HARU HAPPENINGS — Something for everyone

by Mark Buckton

In perhaps the most entertaining sumo tournament in years, the recently completed Haru Basho essentially had it all.

News photo WIDTH="250" HEIGHT="194"/>Yokozuna Asashoryu is handed the trophy from JSA Chairman Kitanoumi after winning the Spring Grand Sumo Tournament.

From day one we had ozeki Tochiazuma chasing a second consecutive yusho and with it automatic yokozuna promotion. Taking a tumble when maegashira Aminishiki manhandled him on day two, the doubters were out and about and the various ‘what-if’ scenarios were being played out in the media, on the Internet and in the minds of many a sumo fan in Japan and abroad to decide just how many defeats he could be promoted with. Coming a cropper again on day seven against komusubi Miyabiyama and one last time on day 11 when fellow ozeki Kaio bundled him out, the yusho race was all but over for the yokozuna wannabe when he turned into the home straight and sensed bouts against Hakuho, Kotooshu, Chiyotaikai and Asashoryu lined up one after the other.

Needing a straight four wins out of four to ‘carry over’ the possibility of yokozuna promotion to May’s Natsu Basho, Tochiazuma put his head down and won the lot, playing no small part in the yusho outcome in the process.

Meanwhile, it was the man ranked at sekiwake, Hakuho, who was making the majority of the headlines.

Going into the last day with a fantastic 13-1 record and ozeki promotion for May all but sewn up, his father looking on dressed in Mongolian attire and just one more bout against the ailing ozeki Kaio separating the 21-year-old from, at the very least a yusho play-off against the yokozuna, he lost! That it was a result even the most seasoned of sumo fan would consider something of an upset however, was another indication of the sumo young starting to displace the sumo old — confirmed perhaps by the fact that Hakuho was celebrating his third birthday at the time Kaio entered sumo!

So, although Kaio stuttered, spluttered and almost stalled on several occasions before facing Hakuho with a 7-7 record on day 15, when experience won through and Kaio secured his much needed kachi-koshi winning record, he silenced for a while the retirement rumors. When yokozuna Asashoryu was then shown the dohyo door by Tochiazuma in the tournament’s last scheduled bout, Hakuho was handed a lifeline but lost for the second time in a day to hand the yokozuna his 16th Emperor’s Cup; undoubtedly the toughest thus far.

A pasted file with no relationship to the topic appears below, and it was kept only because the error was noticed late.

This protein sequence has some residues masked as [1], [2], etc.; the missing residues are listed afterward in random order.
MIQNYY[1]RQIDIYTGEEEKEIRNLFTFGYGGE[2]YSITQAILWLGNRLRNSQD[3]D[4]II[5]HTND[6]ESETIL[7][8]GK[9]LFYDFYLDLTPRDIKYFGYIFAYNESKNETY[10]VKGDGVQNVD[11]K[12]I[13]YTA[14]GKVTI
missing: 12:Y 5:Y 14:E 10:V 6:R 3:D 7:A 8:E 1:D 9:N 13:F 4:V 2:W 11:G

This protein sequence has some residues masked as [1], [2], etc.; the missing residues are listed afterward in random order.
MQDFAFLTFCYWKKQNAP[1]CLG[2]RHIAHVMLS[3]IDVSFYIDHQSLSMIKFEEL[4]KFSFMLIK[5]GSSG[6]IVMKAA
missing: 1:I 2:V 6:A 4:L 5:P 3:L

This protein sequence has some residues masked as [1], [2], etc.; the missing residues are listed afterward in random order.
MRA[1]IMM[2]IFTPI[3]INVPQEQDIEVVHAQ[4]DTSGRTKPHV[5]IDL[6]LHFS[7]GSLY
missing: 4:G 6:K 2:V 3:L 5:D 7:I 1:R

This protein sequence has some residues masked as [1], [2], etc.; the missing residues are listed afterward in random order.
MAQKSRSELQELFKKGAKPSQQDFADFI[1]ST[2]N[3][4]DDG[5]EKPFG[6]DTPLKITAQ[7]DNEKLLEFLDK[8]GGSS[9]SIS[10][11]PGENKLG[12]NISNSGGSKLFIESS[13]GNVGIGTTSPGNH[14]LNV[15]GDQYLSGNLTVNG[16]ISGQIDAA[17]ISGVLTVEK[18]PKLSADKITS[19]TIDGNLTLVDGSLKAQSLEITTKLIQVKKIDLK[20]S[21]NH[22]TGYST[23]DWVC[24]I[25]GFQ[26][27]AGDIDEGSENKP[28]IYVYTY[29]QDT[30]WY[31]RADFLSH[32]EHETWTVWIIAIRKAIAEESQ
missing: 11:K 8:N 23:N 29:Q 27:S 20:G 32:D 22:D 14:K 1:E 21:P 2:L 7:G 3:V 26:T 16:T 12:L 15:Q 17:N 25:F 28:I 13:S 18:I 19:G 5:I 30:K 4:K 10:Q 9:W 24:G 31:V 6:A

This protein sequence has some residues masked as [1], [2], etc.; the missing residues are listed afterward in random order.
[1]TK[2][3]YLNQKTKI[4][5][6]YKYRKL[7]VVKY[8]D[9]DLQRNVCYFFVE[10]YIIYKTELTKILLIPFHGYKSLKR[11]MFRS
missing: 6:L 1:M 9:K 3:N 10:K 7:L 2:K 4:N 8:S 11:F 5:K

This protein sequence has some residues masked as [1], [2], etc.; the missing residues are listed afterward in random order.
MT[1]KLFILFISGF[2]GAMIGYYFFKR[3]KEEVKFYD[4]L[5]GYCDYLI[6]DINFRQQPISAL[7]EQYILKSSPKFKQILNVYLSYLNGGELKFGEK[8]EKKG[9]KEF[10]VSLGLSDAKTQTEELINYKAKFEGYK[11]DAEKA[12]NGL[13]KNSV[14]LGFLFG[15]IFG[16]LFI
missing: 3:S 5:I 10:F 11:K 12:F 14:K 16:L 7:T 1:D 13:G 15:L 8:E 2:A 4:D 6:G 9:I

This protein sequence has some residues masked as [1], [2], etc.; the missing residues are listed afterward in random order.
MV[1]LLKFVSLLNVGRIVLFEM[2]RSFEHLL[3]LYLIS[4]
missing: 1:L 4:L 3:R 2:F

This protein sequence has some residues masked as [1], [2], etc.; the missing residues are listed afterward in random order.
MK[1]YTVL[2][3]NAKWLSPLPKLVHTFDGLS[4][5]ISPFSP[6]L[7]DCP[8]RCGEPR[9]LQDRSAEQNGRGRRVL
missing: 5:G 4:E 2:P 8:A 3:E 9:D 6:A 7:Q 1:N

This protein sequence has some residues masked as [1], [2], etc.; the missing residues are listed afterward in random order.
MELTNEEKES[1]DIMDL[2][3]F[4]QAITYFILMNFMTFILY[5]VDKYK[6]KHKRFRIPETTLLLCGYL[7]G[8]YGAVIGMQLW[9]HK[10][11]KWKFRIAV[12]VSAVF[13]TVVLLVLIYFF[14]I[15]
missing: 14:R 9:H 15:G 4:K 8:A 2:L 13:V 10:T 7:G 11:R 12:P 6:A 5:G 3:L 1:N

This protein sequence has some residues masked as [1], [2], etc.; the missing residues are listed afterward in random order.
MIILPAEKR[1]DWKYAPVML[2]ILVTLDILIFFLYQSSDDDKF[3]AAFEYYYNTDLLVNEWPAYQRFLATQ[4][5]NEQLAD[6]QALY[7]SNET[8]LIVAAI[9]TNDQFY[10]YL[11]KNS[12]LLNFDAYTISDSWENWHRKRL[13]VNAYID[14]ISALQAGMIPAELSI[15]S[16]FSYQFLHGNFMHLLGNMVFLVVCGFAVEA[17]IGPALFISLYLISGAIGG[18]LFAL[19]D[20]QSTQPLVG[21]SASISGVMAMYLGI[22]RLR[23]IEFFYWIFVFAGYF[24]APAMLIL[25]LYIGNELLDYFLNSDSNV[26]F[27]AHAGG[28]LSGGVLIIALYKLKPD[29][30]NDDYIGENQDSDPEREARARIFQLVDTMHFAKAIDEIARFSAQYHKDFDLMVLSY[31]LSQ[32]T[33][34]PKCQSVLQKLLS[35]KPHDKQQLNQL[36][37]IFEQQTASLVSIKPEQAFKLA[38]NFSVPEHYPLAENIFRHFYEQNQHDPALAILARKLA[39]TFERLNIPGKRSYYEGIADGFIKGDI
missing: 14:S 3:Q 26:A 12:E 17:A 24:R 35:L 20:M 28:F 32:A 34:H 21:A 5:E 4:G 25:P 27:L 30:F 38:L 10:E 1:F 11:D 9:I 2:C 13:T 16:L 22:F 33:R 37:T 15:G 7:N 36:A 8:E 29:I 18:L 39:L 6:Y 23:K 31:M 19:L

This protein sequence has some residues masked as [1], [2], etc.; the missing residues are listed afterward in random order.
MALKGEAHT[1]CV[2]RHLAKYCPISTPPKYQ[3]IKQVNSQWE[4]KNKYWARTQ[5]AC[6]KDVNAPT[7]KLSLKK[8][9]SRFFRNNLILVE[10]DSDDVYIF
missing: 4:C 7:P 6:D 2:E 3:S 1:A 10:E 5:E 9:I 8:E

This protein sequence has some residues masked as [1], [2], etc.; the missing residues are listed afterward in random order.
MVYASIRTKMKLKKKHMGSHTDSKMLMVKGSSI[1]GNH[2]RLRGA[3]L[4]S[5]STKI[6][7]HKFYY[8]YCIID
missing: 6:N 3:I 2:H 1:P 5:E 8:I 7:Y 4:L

Less impressive in the senior Makunouchi Division were Hokutoriki and Tokitsuumi. Although both were in the title hunt in the January tournament, 1-14 and 2-13 was the best they could do this time with Tokitsuumi only getting that second victory as he defeated Hokutoriki on the last day.

In the Juryo Division, Estonian Baruto went unbeaten to secure a fantastic 15-0 zensho-yusho. In doing so he became the first individual to achieve the feat since 1963 when the man later to be the 52nd yokozuna, Kitanofuji, ended a Juryo tournament without black marks against his name.

Not quite as formidable but impressive all the same, Homasho of Shikoroyama Beya finished 12-3 to secure his own promotion to Makunouchi. Whether or not Baruto will leap from Juryo 11 to join him will become clear soon enough but is an issue complicated by several upper Juryo men securing good winning records that would normally see promotion a given.

Lower still we saw no division play offs a necessity in Osaka which is rare indeed and had many stumped as to when that last happened. The Jonokuchi, Jonidan, Sandanme and Makushita winners were all decided prior to senshuraku and it was nice to see the relatively new and rather small Chiganoura Beya take the Jonokuchi and Jonidan division titles.

That said, it’s back up to the top division to end with as the trio of special prizes saw the Kanto-sho (Fighting Spirit prize) go to Mongolian Kyokushuzan who went 11-4 down at maegashira 13 and will guarantee himself a healthy boost up the rankings; the Shukun-sho (Outstanding Performance Award) to Hakuho, his third such award, and Hakuho and yet another Mongolian, Ama, were both deemed worthy of sharing the Gino-sho (Technique Prize); Ama no doubt as a result of his having defeated both Kotooshu and Kaio on his way to an 8-7 final record.